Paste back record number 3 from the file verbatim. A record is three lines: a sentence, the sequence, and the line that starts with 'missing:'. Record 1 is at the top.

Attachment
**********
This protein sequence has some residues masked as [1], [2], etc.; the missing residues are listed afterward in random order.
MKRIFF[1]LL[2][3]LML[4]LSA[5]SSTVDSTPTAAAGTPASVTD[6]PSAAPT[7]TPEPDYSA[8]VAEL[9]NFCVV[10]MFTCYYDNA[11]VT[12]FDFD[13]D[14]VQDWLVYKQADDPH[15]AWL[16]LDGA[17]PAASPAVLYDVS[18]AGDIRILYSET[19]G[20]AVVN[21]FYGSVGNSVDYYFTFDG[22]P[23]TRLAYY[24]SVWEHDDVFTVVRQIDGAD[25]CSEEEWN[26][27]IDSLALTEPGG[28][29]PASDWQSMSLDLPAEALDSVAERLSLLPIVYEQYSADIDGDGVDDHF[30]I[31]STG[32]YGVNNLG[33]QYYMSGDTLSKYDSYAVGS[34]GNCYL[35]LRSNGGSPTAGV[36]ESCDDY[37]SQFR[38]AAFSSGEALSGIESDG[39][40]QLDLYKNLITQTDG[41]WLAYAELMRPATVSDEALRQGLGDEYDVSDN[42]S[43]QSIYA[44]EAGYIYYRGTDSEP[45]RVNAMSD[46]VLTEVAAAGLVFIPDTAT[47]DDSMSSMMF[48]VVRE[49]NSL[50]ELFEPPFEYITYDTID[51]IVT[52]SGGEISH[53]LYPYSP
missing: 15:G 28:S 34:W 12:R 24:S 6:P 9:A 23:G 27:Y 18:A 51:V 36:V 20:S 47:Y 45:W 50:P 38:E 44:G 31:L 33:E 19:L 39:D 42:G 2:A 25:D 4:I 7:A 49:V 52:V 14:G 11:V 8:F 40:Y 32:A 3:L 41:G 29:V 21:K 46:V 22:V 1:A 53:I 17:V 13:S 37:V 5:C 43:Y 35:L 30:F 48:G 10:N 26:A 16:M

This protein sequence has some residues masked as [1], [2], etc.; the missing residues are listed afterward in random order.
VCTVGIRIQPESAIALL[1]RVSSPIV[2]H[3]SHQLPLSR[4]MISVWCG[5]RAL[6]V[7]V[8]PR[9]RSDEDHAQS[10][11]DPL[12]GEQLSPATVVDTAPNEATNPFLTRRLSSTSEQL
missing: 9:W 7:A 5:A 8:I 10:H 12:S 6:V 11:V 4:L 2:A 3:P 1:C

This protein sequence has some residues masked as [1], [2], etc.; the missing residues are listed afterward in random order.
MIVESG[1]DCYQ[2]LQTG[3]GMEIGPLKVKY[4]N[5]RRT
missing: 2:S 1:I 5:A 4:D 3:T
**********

This protein sequence has some residues masked as [1], [2], etc.; the missing residues are listed afterward in random order.
MIVESG[1]DCYQ[2]LQTG[3]GMEIGPLKVKY[4]N[5]RRT
missing: 2:S 1:I 5:A 4:D 3:T